## 8 Reputation

13 years, 303 days

## Re: MultiSeries and LambertW...

Yes, there is an issue in MultiSeries's handling of LambertW. It becomes evident by comparing the result of the problematic call MultiSeries:-series( (G(1-h^2) + 1)/h, h, 1) and the result of MultiSeries:-series( (G(1-h^2) + 1)/h, h, 2) (the latter is correct).

Note that all MultiSeries:-limit needs is the first term (dominant term) of the series, so it uses a call similar to the problematic calling sequence above, leading to precisely the same problem.

Please note that MultiSeries:-series(f(x), x=0) returns a series that is valid on a real open interval (0, a) for some a > 0. In other words, a series that's valid as x approaches 0 along the positive real axis. The call MultiSeries:-series(f(z), z=z0) for any nonzero complex z0 returns a series that is valid as z approaches z0 along a ray emanating from the origin. This pathwise semantics makes MultiSeries quite useful in avoiding branch cut issues. The example Robert gave is an illustration of this. To obtain a series that is valid along some other path, one simply performs a change of variables as follows:

> dir := -1: #some nonzero complex number, interpreted as a direction vector
> MultiSeries:-series( G( 1 - (dir*h)^2 ), h=0 );

The above call will compute the series as h -> 0+. I've put together a worksheet that visually demonstrates the series approximations to G( 1 - h^2 ) along eight different directions as computed by MultiSeries:-series. It's available here:

EDIT: I made a mistake in one of the comments in the worksheet. Each finite limit is really just the absolute value of the coefficient of h^3, rather than one-sixth of it. (It is one-sixth of the absolute value of the one-sided third derivative of H(h*dir)).

Finally, the limit computation of a 0/0 expression in Maple should not be significantly different from the limit computation of anything else, since the core algorithm in Maple (both in :-limit and MultiSeries:-limit) is based on some form of asymptotic series expansion with machinery in place to detect indefinite cancellation. To find a 0/0 limit, Maple basically divides the series for the numerator by the series for the denominator, and looks at the dominant term of the quotient series. Problems found in 0/0 limit computations most likely indicate that the coefficients were not computed correctly, as in this example.

Victor Fan
Math Group, Maplesoft

## Ouch...

This missed case is now tracked in Maple's internal bug-tracking system. Thanks for discovering this :-) .

## Ouch...

This missed case is now tracked in Maple's internal bug-tracking system. Thanks for discovering this :-) .

## These issues are now tracked...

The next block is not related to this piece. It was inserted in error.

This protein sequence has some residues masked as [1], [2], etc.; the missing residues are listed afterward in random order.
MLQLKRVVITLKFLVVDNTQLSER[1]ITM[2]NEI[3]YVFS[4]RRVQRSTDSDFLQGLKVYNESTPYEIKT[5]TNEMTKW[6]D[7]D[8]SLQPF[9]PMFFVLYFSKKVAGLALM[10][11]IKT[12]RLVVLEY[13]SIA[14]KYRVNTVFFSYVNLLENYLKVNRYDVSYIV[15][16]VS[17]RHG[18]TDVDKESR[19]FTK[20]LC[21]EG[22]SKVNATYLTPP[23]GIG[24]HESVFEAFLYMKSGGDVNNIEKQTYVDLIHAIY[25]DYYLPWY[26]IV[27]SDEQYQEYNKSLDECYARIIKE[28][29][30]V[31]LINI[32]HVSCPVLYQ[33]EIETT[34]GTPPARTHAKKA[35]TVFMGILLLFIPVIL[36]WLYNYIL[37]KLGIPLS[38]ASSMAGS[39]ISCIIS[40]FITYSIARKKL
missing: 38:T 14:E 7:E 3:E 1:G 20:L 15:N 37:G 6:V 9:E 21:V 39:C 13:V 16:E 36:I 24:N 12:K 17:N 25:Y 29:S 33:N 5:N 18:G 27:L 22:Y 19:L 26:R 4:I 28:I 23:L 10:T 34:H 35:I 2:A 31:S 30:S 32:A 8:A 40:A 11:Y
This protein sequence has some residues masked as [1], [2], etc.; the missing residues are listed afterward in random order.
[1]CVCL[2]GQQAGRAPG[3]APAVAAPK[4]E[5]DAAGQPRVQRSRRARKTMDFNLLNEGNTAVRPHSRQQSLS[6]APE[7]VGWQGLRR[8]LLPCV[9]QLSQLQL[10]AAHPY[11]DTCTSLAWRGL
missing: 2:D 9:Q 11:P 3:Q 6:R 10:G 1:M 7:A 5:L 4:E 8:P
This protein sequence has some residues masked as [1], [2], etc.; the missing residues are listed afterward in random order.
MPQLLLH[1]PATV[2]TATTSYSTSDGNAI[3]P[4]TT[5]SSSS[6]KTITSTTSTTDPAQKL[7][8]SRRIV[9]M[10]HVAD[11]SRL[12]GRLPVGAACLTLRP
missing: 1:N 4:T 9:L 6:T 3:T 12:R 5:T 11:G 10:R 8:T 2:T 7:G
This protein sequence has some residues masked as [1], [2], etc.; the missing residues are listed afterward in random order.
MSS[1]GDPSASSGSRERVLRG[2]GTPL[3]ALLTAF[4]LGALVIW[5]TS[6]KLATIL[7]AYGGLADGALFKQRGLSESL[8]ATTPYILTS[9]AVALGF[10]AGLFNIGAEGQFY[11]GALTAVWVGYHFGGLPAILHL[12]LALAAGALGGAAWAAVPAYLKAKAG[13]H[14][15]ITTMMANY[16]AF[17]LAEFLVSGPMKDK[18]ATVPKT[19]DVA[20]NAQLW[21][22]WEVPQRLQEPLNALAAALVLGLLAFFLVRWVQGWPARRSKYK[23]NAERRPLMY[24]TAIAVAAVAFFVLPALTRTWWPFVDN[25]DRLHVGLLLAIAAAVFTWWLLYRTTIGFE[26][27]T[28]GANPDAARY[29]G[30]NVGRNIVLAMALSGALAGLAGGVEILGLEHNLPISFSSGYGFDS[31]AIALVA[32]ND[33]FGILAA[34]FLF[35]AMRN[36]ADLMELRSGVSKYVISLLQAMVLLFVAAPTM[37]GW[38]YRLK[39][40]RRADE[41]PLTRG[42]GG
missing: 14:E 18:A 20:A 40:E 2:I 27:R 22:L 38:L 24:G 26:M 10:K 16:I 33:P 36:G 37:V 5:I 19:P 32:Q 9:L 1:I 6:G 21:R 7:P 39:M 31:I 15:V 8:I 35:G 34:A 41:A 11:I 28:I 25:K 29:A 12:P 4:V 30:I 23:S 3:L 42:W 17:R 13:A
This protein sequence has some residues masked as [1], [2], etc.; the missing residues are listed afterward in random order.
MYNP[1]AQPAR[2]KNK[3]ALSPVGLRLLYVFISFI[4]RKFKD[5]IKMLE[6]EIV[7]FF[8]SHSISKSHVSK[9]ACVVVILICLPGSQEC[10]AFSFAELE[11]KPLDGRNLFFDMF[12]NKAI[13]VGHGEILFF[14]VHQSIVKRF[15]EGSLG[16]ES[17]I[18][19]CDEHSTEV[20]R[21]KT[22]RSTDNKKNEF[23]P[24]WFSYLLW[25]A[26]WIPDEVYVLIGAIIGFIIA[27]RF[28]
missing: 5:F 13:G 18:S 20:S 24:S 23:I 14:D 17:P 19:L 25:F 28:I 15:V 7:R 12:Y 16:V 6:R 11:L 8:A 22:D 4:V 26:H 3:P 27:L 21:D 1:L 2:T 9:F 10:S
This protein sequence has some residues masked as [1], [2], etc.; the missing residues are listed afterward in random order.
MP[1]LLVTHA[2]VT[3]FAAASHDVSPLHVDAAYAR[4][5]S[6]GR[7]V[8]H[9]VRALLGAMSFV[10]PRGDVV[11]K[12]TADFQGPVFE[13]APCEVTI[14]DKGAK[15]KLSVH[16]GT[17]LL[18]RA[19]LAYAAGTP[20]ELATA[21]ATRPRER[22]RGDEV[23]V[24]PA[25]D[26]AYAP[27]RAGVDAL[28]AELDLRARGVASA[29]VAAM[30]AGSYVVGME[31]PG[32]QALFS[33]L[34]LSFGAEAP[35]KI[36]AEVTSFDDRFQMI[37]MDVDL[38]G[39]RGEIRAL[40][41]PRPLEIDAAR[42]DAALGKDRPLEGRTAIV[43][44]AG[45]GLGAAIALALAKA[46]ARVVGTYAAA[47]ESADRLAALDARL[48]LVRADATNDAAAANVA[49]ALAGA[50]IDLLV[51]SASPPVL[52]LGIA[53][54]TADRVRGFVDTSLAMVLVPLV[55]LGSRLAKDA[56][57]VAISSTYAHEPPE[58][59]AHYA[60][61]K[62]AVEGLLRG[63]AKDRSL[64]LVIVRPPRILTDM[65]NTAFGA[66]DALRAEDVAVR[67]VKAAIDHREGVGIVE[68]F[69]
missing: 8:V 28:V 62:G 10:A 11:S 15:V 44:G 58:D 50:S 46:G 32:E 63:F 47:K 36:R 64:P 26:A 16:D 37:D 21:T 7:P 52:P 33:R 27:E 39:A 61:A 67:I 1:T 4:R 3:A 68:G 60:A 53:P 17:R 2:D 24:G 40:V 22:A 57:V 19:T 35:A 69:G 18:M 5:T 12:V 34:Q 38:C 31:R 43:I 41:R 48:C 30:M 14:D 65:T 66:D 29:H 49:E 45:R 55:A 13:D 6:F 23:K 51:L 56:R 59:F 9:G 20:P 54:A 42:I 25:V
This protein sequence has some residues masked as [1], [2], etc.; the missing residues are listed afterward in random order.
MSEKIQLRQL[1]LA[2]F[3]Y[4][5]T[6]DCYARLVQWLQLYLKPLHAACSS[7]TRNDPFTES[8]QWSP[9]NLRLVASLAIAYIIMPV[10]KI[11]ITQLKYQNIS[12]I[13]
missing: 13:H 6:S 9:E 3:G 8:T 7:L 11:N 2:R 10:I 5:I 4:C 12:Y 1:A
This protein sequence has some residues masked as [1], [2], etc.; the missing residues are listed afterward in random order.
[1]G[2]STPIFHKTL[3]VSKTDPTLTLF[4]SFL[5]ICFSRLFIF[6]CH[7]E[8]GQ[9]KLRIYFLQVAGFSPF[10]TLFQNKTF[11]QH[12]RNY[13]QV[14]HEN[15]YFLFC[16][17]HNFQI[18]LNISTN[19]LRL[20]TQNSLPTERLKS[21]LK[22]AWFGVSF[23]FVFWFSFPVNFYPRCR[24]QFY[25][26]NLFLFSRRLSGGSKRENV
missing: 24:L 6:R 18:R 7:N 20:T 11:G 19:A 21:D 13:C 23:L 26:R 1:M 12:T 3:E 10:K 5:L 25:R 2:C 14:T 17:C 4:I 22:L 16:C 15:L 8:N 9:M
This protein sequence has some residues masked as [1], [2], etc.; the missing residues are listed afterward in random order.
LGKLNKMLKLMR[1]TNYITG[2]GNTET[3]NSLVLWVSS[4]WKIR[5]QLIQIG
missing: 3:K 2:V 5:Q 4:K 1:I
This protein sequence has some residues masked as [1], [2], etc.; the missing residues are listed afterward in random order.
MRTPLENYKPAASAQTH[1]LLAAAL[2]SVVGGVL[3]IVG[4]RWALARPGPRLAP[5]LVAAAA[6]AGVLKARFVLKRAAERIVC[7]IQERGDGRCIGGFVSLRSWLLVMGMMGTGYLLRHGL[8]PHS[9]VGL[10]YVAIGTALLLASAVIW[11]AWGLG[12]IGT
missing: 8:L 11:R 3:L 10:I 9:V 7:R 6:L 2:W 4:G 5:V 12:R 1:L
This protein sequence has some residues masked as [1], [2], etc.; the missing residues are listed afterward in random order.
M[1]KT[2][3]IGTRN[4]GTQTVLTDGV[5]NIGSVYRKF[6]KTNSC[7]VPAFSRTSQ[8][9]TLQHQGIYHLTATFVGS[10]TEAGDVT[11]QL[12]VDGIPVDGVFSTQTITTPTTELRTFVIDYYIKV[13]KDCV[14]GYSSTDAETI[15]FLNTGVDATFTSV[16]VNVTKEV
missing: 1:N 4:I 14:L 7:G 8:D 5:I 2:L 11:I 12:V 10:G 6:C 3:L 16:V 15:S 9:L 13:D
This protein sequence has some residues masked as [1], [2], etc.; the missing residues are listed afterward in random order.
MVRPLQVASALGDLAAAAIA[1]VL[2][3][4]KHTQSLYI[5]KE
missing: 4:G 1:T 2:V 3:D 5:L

The integration issues mentioned in this post are now tracked in Maple's internal bug tracking system. Thank you all for identifying the problem and isolating a potential cause for the bug. :)

## This issue is now tracked...

The issue mentioned in this thread is now tracked in Maplesoft's internal bug-tracker. Thank you for taking the time to bring this to our attention.

## The issues mentioned in this thread are ...

The issues mentioned in this thread are now tracked in Maplesoft's internal bug-tracking system. Thank you for bring this to our attention. Actually, we just resolved an analogous issue in LimitTutor, also involving csc(x).

## This issue is now tracked...

This issue is now tracked in Maplesoft's internal bug-tracking system. Thank you for bringing this to our attention.

## The issues mentioned in this thread are ...

The issues mentioned in this thread are now tracked in Maplesoft's internal bug-tracking system. (These are embarrassing indeed.) Some problems, like define_external(abort,LIB="/lib64/libc.so.6")(); define_external(abort,WRAPPER,LIB="/lib64/libc.so.6")(); simplify(2.0*eval(normal)); simplify(1.0*eval(eval)); (escaped local) have been resolved, and we are working on resolving the rest of them.

## The issues are now tracked...

The issues mentioned in this discussion are now tracked in Maple's internal bug-tracking system. Thank you for reporting this problem to us.

## Issue has been tracked...

The issue mentioned in this post is now tracked in Maple's internal bug-tracking system. While we are fixing this bug, please try the workarounds mentioned above.

## Tangent planes aren't necessarily horizo...

Tangent planes are not necessarily horizontal---and a tangent plane that's both horizontal and tangent to the function may not even exist! In fact, for a differentiable function f : R^2 -> R, the only places where the tangent plane is horizontal are saddle points and local extrema of f. The rest of the time, the tangent plane is not horizontal. You can visualize this easily:
`plot3d( 1/( 1 + x^2 + y^2 ), x = -1..1, y = -1..1 );`
The tangent plane is not horizontal anywhere except at the very top: Everywhere else is "downhill". TRIPLE EDIT: Excellent. OK, so I finally understood the whole conversation. The correct tangent plane is a horizontal one. :)

## The issue mentioned in this post is trac...

We have entered this issue into our internal bug-tracker. Thank you for bringing this to our attention.

## What is a horizontal tangent plane?...

Just making sure...in case I'm misunderstanding something.

## This bug has been tracked...

The issues mentioned in this topic have been tracked. This bug is a nasty one.

## The topics in this thread are now tracke...

The issues mentioned in this thread (and various other threads) have been entered into our bug database. We are actually discussing the possibility of adding a "Report a Bug" forum to Mapleprimes; but alas, nothing is final yet.
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